About Paul Worthington

Paul Worthington is a journalist and consumer imaging consultant. He produces the annual Future Imaging Summit at PMA@CES, and writes for PMA Newsline and PMA Magazine, as well as other publications.

Why store photos in the Cloud?

hans photo cloud

hans photo cloud

Sixteen percent of those surveyed report they store all their photos in the cloud.
Half the respondents store at least some photos in the cloud… which of course means that half do not store any there.
Researcher Hans Hartman at Suite 48 Analytics is offering a new white paper based on a study for which 1212 North Americans between the ages of 25-44 were surveyed.

“For many smartphone photographers, the cloud is becoming the most important photo storage location,” the report says. “General cloud storage or syncing services are increasingly adding features and interfaces targeting photo enthusiasts because their freemium business model – free starter packages plus tiered pricing based on storage volume – benefits from (typically large) photo and video file sizes. Since photos sell storage subscriptions, many cloud services have begun adding features like timeline, photo discovery based on metadata, visual browsing, and unified photo viewing independent of file or folder structure.”

Hartman adds that many cloud photo services now “leverage various photo metadata through user-friendly interfaces, e.g. by letting users rediscover photos that correspond with today’s date in previous years. Going forward, we expect them to also start leveraging image recognition technologies, which have made tremendous progress  in the last two years as deep-learning technologies are developed and marshaled to solve the image recognition needs of deep-pocket advertising and e-commerce vendors.”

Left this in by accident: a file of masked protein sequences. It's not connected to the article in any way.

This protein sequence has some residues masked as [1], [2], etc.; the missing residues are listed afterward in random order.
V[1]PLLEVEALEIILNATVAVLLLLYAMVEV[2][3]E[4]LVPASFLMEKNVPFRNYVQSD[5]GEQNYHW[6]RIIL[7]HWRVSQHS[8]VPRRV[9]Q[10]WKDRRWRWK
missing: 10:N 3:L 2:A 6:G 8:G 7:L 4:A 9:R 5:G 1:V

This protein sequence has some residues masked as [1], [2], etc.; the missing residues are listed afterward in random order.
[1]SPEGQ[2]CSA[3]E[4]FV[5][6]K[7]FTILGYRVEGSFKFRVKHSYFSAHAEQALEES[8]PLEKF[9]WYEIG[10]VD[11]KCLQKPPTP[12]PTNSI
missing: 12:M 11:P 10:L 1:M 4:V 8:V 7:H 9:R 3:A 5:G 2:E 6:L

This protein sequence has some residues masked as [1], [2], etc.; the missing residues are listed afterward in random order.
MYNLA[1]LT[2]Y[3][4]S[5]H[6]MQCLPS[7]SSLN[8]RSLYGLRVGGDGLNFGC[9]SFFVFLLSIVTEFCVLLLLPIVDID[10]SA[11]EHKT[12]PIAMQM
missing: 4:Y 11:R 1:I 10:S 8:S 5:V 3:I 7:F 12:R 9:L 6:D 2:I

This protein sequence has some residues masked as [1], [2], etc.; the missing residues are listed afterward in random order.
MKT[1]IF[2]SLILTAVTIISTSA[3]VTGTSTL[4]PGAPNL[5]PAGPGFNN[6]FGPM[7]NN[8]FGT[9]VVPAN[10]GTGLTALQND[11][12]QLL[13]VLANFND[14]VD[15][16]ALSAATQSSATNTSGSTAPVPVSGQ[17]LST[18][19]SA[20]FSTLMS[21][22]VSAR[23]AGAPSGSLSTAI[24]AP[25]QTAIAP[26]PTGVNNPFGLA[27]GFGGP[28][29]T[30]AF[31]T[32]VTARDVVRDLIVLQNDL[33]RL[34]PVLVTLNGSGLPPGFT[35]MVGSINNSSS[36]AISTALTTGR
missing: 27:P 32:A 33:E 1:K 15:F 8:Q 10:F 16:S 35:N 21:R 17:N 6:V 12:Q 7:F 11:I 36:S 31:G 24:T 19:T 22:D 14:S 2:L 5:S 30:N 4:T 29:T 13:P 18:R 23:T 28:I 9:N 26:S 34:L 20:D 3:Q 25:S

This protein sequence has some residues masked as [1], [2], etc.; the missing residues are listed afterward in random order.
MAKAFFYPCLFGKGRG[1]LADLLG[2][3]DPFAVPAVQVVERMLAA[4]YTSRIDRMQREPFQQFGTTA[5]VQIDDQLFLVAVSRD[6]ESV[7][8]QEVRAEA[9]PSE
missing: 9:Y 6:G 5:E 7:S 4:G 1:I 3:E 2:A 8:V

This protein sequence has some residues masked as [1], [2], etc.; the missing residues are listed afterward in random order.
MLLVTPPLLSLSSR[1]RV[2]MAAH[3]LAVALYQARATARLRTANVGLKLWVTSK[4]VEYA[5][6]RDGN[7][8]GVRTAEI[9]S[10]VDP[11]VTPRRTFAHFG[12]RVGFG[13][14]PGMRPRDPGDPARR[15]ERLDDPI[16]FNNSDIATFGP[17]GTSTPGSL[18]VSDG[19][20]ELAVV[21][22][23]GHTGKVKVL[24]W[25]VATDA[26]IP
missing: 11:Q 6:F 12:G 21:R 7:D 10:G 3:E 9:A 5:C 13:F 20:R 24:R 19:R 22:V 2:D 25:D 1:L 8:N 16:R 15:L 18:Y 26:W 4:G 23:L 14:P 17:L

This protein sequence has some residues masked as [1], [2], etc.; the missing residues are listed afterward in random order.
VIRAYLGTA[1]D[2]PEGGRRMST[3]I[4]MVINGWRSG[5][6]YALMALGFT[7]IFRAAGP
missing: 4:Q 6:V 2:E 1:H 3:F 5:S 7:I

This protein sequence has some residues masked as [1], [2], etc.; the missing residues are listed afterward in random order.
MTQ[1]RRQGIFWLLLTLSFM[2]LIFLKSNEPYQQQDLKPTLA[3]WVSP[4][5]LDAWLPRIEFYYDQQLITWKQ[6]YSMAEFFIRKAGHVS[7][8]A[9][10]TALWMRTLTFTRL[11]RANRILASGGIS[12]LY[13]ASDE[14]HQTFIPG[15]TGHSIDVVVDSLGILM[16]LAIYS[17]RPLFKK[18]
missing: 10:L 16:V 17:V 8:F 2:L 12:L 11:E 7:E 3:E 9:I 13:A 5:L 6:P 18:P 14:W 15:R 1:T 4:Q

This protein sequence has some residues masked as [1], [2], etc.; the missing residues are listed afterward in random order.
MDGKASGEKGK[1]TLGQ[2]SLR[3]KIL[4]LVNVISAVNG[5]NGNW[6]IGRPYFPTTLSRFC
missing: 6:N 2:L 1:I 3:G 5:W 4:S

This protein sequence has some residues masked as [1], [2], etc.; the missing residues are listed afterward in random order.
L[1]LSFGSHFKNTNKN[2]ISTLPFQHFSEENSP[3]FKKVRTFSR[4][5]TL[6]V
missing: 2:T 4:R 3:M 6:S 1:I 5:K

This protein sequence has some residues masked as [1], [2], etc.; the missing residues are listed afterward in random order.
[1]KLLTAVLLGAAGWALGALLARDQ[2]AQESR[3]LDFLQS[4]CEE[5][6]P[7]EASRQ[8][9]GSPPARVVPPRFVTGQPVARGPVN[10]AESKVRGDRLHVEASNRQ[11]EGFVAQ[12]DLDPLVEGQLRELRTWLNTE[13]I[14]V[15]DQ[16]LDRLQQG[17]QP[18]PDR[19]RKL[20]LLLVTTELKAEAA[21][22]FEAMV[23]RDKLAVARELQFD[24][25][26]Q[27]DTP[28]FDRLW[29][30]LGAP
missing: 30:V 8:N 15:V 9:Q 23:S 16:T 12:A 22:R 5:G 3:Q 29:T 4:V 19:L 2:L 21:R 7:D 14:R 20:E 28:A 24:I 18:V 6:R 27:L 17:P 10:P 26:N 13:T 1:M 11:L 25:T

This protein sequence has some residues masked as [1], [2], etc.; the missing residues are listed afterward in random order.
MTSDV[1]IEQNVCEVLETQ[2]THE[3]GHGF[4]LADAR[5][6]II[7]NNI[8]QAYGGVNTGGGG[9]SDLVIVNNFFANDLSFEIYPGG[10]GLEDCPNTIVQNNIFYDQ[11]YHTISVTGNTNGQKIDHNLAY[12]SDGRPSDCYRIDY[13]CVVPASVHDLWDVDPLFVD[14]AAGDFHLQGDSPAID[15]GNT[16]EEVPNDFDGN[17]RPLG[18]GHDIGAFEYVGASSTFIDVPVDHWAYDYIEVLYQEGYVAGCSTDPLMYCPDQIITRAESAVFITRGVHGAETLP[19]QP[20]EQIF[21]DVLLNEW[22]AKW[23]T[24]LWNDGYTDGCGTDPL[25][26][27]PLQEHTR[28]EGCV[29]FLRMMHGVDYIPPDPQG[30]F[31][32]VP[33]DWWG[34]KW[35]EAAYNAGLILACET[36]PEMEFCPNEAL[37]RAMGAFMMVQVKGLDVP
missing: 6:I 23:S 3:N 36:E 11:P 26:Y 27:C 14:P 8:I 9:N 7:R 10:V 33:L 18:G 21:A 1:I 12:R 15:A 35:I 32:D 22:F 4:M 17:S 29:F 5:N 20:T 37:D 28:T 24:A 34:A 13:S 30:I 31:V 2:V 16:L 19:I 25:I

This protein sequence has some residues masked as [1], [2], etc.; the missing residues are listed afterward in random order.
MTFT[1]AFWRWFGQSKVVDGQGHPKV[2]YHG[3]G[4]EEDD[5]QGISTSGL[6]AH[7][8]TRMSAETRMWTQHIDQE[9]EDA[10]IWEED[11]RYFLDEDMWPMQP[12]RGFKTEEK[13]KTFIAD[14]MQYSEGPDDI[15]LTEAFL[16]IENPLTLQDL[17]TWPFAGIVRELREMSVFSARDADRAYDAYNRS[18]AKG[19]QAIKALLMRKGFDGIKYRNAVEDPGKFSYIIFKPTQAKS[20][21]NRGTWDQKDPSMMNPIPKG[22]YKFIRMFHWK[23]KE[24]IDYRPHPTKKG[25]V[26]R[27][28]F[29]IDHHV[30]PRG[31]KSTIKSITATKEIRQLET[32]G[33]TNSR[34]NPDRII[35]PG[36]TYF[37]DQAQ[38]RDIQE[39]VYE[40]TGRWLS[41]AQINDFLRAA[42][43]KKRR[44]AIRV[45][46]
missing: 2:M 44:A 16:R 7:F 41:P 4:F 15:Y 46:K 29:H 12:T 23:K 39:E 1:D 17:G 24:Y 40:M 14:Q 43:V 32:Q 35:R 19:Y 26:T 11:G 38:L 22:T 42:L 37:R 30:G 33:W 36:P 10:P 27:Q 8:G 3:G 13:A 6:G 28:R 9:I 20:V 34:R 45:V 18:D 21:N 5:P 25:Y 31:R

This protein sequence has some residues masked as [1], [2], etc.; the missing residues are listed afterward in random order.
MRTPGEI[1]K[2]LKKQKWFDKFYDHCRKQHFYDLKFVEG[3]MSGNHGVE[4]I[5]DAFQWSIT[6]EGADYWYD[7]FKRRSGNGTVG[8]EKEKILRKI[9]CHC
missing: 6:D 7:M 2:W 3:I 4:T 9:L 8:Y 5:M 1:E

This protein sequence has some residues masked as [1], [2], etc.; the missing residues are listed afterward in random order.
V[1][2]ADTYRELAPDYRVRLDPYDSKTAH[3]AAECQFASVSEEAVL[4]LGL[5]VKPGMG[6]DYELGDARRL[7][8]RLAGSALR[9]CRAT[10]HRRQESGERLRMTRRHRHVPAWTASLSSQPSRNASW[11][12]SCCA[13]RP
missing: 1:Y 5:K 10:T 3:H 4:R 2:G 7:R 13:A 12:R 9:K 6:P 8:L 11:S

In addition, Hartman believes that the number one factor that could drive further adoption of photo cloud storage services is for these services to more transparently address mobile photographers’ most pressing photo storage need: secure backup. “Our respondents were clear: backup is the most important reason why they use these services. Many are confused as to whether their photo cloud services offer secure backup, as well as whether they would provide full recovery of their original photo collections in the event their devices break down or are stolen. Some services need to better deliver the desired backup and restore features, others need to better explain how their features work.”

The Photos and the Cloud white paper is based on a study Suite 48 Analytics conducted for PhotoGurus and addresses the following questions:

•       Do mobile photographers store any of their photos in the cloud?
•       Why do they store photos in the cloud?
•       If they do store photos in the cloud, why not all their photos?
•       Which cloud service do they use most?
•       Why do some not store any photos in the cloud?
•       Are they concerned about not backing up all their photos in the cloud?

The free white paper can be downloaded at http://www.suite48a.com/cloud.


Photo app “captures Space”

fyuse screen


“Why squeeze a complex world into a tiny square frame?” ask the developers at Fyusion. Instead, they say, their app “lets you capture dynamic panoramas, immersive selfies, and full 360 views of the things that matter to you,” in order to “share interactive representations of the world.”